In his TED talk titled “Atheism 2.0,” Alain de Botton challenges atheists to take a more serious look at what religion and religious people do well. As a religious person myself, I think he offers many astute observations. If you have twenty minutes, watch his entire talk here:
He states that today, in modern society, there are a lot of atheists saying not just that religion is wrong, but that it’s ridiculous. He does not agree. Alain de Botton says in this talk that you can struggle with some of the doctrines of the Church but sill love Christmas carols. He thinks the secular world is full of holes, that the world has secularized badly. He argues that it is healthy and necessary for atheists to be attracted to the ritual and moral side of religion. Finally, he goes on to address the things that he believes religious people do very well that all people can learn from. I want to take a look at some of his points as a theist because I think theists can have the same tendency to secularize badly. It is popular to say, “I am spiritual, but not religious,” to fall short in our practice or not confess our faith in our increasingly secularized world.
Education- Alain de Botton says that the religious do education well. Religious people believe that education makes us into nobler, better human beings. Secular education has tended to become just about transferring information and data, but we as humans need more than that. While lectures convey information, sermons offer guidance, morality and consolation. Religion puts people on our knees where we can admit to needing help.
Repetition and Ritual- Hearing something once does not mean we will remember it. Religion builds calendars around seasons, celebrations and ideas so that we will have annual reminders of what is important. There is ritual created around important concepts so that these concepts will move from our minds into our bodies through action. There is an connection between belief and ritual, between mind and body. A physical action backs up an idea. Then, in structured time, we repeat actions over and over again in synchronized, communal encounters.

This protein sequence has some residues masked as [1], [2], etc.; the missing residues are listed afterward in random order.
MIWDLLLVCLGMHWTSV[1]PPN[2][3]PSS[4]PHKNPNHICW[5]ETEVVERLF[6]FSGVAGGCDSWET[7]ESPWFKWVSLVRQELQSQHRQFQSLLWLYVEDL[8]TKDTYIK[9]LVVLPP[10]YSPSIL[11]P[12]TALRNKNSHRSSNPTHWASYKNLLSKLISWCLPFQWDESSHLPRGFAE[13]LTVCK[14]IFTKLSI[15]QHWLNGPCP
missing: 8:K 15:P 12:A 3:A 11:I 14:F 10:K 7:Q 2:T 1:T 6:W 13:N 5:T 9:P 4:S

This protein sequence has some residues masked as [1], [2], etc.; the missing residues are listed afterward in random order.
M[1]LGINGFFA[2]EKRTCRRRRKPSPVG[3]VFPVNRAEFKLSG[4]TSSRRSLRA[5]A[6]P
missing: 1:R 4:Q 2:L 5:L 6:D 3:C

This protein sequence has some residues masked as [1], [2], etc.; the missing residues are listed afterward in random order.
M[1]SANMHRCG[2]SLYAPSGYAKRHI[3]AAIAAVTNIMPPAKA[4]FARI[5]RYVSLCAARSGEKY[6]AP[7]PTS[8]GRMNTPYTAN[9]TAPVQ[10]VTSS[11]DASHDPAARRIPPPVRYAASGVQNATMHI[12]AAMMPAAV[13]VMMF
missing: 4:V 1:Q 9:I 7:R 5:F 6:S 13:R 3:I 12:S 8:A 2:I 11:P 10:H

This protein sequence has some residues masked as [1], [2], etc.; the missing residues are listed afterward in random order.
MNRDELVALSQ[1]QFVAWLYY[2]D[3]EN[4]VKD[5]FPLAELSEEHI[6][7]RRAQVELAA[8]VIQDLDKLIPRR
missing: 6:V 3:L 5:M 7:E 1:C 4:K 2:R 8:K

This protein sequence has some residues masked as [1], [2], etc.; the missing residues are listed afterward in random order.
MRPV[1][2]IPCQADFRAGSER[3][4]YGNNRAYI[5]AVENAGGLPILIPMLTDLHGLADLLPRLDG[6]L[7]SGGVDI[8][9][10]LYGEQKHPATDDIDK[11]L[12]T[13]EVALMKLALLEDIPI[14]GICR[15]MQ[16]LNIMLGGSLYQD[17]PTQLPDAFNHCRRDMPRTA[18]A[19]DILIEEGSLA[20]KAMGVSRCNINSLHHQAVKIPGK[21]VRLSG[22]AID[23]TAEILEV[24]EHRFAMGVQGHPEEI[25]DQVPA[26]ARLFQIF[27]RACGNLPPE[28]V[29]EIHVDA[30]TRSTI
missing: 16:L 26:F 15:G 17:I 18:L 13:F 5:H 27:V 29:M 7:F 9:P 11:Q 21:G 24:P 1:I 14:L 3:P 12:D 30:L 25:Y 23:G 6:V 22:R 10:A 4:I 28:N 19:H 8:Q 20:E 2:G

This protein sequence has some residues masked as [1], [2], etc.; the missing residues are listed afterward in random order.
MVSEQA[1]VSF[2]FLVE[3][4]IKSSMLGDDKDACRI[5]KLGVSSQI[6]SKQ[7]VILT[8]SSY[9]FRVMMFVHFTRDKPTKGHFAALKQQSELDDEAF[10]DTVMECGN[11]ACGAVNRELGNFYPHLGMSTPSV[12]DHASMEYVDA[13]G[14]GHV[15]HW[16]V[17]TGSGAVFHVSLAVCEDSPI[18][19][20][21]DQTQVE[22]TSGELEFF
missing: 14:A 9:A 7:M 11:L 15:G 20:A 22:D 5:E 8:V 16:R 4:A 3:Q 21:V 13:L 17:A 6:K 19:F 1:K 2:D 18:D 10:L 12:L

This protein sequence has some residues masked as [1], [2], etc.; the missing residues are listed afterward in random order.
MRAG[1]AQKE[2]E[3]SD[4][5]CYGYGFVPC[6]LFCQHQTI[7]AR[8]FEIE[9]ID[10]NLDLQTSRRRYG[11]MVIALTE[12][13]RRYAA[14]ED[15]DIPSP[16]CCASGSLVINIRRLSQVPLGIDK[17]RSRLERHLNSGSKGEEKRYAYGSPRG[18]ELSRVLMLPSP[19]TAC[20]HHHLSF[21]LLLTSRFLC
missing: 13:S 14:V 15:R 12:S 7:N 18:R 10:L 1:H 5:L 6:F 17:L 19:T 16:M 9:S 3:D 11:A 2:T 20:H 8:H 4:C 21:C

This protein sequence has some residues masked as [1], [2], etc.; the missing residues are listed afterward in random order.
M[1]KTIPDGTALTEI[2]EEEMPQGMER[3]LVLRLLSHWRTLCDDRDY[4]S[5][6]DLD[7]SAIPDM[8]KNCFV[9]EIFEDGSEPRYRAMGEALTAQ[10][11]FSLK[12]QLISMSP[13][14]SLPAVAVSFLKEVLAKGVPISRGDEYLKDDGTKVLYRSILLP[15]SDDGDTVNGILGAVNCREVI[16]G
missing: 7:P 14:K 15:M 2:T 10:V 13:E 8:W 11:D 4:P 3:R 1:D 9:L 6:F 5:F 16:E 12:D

Oration- Alain de Botton points out the importance of oration in religion that has been lost in our modern secular culture. When people speak well, in an inspired way, we give thanks to what is bigger than us that inspires us.
Art- Art is important, and religious art is not afraid to claim what it is about. Art reminds us of what there is to love and what there is to fear. It is a visceral encounter with our beliefs, propaganda for good things.
Community- Religious people group together and form institutions, which has advantages. These groups of people are multi-national, highly disciplined and collaborative.
Alain de Botton also mentions other aspects quickly like travel– that religious people travel well and atheists could learn something about meaningful travel through the study of pilgrimage. It is good for me, as a theist, to hear what an atheist respects about the intentionality with which I choose to live my life. He says that the religious culture is subtle, complicated and intelligent and is not fit to be abandoned by atheists. His openness is appealing to me, and his respect for things like oration and community challenge me to live well as a religious person and be overtly grateful for what the structure of religion has to offer me as a human being.
What aspects of religion do you respect the most?
Are there things that atheists tend to do particularly well that theists could learn from?
Do you agree with what Alain de Botton points out as strengths of religion? Are there any that we need to focus on as the world around the Church becomes more secularized?